Lee Ainslie's Maverick Capital Files 13G on Cardiovascular Systems (CSII) ~ market folly

Monday, March 16, 2009

Lee Ainslie's Maverick Capital Files 13G on Cardiovascular Systems (CSII)

In a recent 13G filing with the SEC, hedge fund Maverick Capital has disclosed a 16.2% stake in Cardiovascular Systems (CSII) with 2,228,441 aggregate amount beneficially owned. This is a new position for them, as they did not own it when we covered their portfolio just last week.

If you're unfamiliar with Maverick, here's their background: Lee Ainslie started Maverick Capital back in 1993 with $38 million. Nowadays, the fund is worth $4 billion. Ainslie, like many of the other fund managers we've profiled, has a background rooted in learning from legendary great Julian Robertson at Tiger Management. These proteges (nicknamed 'Tiger Cubs') learned from the best and have had great success running their own funds. Some of the other Tiger Cubs include Stephen Mandel's Lone Pine Capital and Andreas Halvorsen's Viking Global. Maverick's strategy is straight up stock picking, both long and short. While they focus on both the long and short sides of the book, they do not employ pairs trades.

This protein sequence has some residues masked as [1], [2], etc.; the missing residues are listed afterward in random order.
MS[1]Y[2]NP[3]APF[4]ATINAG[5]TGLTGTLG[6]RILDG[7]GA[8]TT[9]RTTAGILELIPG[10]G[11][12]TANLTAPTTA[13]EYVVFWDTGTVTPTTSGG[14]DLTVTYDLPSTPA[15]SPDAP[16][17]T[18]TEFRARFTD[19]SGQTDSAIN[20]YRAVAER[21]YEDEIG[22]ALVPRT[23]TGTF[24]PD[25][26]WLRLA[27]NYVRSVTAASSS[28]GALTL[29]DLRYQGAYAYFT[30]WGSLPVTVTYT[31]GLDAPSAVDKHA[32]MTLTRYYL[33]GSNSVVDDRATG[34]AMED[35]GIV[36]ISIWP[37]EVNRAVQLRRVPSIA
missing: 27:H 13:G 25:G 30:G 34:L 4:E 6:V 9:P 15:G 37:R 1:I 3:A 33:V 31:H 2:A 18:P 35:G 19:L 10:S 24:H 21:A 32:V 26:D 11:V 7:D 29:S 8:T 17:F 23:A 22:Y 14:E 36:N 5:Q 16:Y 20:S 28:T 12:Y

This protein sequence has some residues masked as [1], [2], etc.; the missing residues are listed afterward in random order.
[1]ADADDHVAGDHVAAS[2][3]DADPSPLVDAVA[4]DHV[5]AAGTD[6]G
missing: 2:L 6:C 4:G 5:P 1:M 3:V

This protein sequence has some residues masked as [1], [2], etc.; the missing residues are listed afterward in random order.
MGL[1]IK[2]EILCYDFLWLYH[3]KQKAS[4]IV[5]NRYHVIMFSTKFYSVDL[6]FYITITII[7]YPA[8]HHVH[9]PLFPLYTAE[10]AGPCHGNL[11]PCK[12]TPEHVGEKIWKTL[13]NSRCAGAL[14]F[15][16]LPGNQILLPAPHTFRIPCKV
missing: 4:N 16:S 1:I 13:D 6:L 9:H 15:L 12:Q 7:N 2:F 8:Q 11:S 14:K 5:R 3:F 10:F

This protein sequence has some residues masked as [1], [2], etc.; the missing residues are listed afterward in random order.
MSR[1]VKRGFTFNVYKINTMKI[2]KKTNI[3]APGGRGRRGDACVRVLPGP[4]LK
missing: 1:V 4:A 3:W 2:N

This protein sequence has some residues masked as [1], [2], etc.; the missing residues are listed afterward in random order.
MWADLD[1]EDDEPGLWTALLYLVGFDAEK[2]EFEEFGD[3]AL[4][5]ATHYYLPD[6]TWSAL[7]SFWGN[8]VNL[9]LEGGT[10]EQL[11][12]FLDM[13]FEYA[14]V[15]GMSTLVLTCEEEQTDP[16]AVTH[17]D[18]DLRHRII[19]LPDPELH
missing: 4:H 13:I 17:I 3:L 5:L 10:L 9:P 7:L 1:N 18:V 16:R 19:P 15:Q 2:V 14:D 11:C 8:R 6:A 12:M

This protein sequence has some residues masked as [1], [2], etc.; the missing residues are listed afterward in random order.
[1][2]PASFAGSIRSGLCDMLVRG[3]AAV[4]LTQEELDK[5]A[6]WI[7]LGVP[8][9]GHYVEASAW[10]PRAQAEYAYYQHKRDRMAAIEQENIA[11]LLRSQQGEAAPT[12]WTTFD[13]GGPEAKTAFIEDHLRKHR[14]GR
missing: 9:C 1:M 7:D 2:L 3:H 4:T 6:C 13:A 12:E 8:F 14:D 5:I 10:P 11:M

They try to hedge their positions like the true definition of a hedge fund. Maverick uses a value approach (obviously learned from Julian) and one of their most popular metrics is finding companies and comparing their enterprise value to sustainable free cash flow. Their Maverick Fund finished -26.2% for 2008, as noted in our year-end hedge fund performance numbers post.

Taken from Google Finance,

Cardiovascular Systems is "a biopharmaceutical company focused on discovering, developing, in-licensing and commercializing anti-infective products. The Company had been developing its product candidate REP3123, an investigational narrow-spectrum antibacterial agent for the treatment of Clostridium difficile (C. difficile) bacteria and C. difficile infection and its other anti-infective programs based on its bacterial deoxyribonucleic acid (DNA) replication inhibition technology."

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